Had a job interview before a panel of men I assume could be my future supervisors should they pick me. It was my second interview for the position so I felt fairly confident. Wore my red jacket. (Did you know if you wear power colors when placed in an environment where you feel insecure, you will automatically come across as confident?) At the end of the interview they asked if there was anything they should know about me. A thousand things ran through my head, not all favorable, but the one thing -- the thing I want the world to know never even streaked through my peripheral vision. I'd driven about a mile before the thing slapped my brain. I wanted to turn around and speed back, race into the conference room and scream "I'm a writer!"
Imagine how impressed those gentlemen might have been if they knew I'd not only written two books, but also had been brave enough to self publish them...on my own? Instead, they're stuck with my 'ums & uhs' along with whatever unimpressive thing I did share. I missed my moment to shine.
So here's a few things successful authors won't admit to doing, but work.
1. They talk to everyone about their books. Everyone. Start a conversation in the grocery checkout lane with "do you read?" and find a way to insert that you are an author. Anytime you have a captive audience, take advantage of the moment.
2. Carry business cards and scatter them like seeds. One should slide right next to anything you sign. Leave them on restaurant tables, store shelves, even in dressing rooms.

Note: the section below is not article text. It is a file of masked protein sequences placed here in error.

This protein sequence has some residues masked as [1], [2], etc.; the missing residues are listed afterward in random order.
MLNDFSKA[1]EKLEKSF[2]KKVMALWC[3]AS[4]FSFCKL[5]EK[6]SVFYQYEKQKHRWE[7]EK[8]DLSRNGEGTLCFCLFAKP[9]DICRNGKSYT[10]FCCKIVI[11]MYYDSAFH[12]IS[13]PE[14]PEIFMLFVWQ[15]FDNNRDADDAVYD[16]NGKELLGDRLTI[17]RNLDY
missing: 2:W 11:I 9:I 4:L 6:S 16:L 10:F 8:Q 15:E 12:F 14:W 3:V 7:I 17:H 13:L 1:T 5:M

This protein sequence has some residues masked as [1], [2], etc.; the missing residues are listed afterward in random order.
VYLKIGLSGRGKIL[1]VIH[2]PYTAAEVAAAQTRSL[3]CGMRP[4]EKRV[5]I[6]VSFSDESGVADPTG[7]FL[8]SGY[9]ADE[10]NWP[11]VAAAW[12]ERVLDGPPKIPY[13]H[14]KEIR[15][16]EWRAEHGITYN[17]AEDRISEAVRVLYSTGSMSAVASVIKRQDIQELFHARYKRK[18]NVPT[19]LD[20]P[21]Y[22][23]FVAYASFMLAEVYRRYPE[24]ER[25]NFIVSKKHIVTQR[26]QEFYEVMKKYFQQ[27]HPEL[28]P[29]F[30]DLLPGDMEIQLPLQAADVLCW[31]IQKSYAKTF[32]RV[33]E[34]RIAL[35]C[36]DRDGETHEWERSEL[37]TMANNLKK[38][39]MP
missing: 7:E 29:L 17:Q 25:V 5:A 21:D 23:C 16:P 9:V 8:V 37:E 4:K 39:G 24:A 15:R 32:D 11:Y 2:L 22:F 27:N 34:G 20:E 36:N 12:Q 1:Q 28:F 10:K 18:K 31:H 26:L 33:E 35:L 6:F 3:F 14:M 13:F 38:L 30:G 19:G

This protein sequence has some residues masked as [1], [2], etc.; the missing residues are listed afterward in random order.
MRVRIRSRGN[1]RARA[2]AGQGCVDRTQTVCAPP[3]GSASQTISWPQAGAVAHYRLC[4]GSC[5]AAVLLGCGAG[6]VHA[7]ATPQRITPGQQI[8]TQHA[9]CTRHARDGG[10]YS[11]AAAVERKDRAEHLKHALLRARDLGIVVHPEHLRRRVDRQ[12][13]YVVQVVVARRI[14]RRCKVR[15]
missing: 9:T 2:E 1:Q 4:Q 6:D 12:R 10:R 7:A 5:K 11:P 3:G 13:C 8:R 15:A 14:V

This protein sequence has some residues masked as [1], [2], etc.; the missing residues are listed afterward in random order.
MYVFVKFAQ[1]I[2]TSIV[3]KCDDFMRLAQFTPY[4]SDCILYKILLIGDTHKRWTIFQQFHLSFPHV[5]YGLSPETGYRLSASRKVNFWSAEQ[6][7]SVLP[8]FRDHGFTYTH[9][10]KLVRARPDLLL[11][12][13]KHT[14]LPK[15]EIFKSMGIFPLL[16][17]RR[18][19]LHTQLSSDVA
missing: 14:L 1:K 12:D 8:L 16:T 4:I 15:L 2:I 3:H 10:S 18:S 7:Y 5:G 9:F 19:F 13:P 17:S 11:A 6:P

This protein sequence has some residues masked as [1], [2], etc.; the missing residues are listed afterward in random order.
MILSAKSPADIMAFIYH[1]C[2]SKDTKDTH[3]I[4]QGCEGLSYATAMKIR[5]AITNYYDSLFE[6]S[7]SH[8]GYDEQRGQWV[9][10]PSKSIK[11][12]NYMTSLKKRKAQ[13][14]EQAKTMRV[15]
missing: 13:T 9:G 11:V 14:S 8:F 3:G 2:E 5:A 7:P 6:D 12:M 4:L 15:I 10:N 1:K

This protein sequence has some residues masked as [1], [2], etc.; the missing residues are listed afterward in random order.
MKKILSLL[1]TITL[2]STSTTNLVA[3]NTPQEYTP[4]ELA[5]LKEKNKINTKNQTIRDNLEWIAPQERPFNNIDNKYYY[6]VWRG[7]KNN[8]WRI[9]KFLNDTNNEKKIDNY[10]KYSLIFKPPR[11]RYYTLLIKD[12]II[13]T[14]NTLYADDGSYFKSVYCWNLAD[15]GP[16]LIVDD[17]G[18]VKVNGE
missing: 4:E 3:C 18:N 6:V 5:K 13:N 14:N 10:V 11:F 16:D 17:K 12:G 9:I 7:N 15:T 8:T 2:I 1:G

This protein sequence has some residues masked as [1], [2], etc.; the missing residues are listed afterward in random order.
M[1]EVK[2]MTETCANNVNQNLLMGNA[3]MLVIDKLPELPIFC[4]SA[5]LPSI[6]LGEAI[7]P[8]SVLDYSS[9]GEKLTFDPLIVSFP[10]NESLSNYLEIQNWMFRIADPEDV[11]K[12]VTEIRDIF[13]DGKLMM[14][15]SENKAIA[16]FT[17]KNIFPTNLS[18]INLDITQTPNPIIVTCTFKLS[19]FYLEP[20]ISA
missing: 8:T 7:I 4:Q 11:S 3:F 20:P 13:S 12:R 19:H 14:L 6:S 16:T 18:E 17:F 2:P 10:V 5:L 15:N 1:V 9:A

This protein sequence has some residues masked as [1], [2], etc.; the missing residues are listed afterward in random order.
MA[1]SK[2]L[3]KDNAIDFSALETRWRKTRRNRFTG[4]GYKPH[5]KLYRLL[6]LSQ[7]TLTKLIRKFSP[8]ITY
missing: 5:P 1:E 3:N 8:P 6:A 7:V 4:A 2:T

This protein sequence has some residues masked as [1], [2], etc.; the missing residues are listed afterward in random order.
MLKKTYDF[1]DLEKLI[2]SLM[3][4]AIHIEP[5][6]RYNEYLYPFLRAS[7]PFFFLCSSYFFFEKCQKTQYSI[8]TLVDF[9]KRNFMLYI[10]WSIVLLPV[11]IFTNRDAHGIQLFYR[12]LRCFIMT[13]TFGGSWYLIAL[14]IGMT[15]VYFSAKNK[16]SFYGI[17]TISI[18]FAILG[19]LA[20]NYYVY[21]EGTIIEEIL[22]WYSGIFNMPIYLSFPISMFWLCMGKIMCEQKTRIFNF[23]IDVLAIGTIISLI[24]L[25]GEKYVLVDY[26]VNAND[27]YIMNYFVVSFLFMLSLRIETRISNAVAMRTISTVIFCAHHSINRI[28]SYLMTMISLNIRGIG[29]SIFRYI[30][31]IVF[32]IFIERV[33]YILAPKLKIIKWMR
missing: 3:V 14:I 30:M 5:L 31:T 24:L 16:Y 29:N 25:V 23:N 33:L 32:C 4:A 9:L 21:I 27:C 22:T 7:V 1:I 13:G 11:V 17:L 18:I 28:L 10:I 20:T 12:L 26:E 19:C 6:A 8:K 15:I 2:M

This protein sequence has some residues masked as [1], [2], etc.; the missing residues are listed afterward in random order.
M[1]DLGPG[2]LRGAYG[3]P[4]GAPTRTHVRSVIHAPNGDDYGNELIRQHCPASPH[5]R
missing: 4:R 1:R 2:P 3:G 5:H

When I ran a freebie sale on "Designer Genes" over Valentines, I handed cards to the girls at the deli where I got my sandwich; the pharmacist when I picked up my prescription; the girl behind the counter at Starbucks when I paid for my coffee, and on top of the tip at dinner. Granted, the cards may have been chucked the second I turned my back, but because I'd made eye contact - told them I was an author and offered them something free - placed a tangible token validating my declaration in their hands, I guaranteed that every time they'd see me in the future, they'd immediately attach "author" to my face.
Such proof came a week later when I returned to the sandwich shop and was greeted by the salesperson with "hey, you're that author." Two people standing nearby immediately chimed in "you're an author?" and the conversation opened up. Of course I handed out more cards and discovered four of the employees of the shop had downloaded my free book from that one business card.
4. Donate books wherever possible, especially to local libraries and schools. They love knowing you're a local resident and have done something so awesome. And if you've published a book, you have done something awesome!
Hospitals appreciate book donations, and if you're a YA author, you're golden. They love to be able to offer something besides a TV remote to a teen stuck in a bed. And don't forget homeless shelters, youth crisis centers, or women's shelters. Losing oneself inside a pretend world can sometimes be the best therapy in a stressful situation, even if only for a short time.
5. When you stay at a hotel, B&B, rent a beach house or condo, always leave an autographed book behind with a thank you note for services rendered, or hospitality shared.
6. A unique signature line identifying you as an author and links to where your books can be purchased should be on your outgoing personal emails. When I booked my cruise and sent some required information via email to my travel agent, I received an immediate response: "You're a writer?" Another opportunity presented itself for me to talk about my books. At our last face-to-face planning meeting, she wanted to discuss "Riley's Pond" more than my itinerary.
7. Tuck bookmarks into reading materials at doctors' and dentists' offices, or in the SkyMall magazine before you exit a plane.
In other words, leave your "author imprint" in all the places you pass through.
How and where have you left your author imprint? Someplace daring? Whacky? A favorite?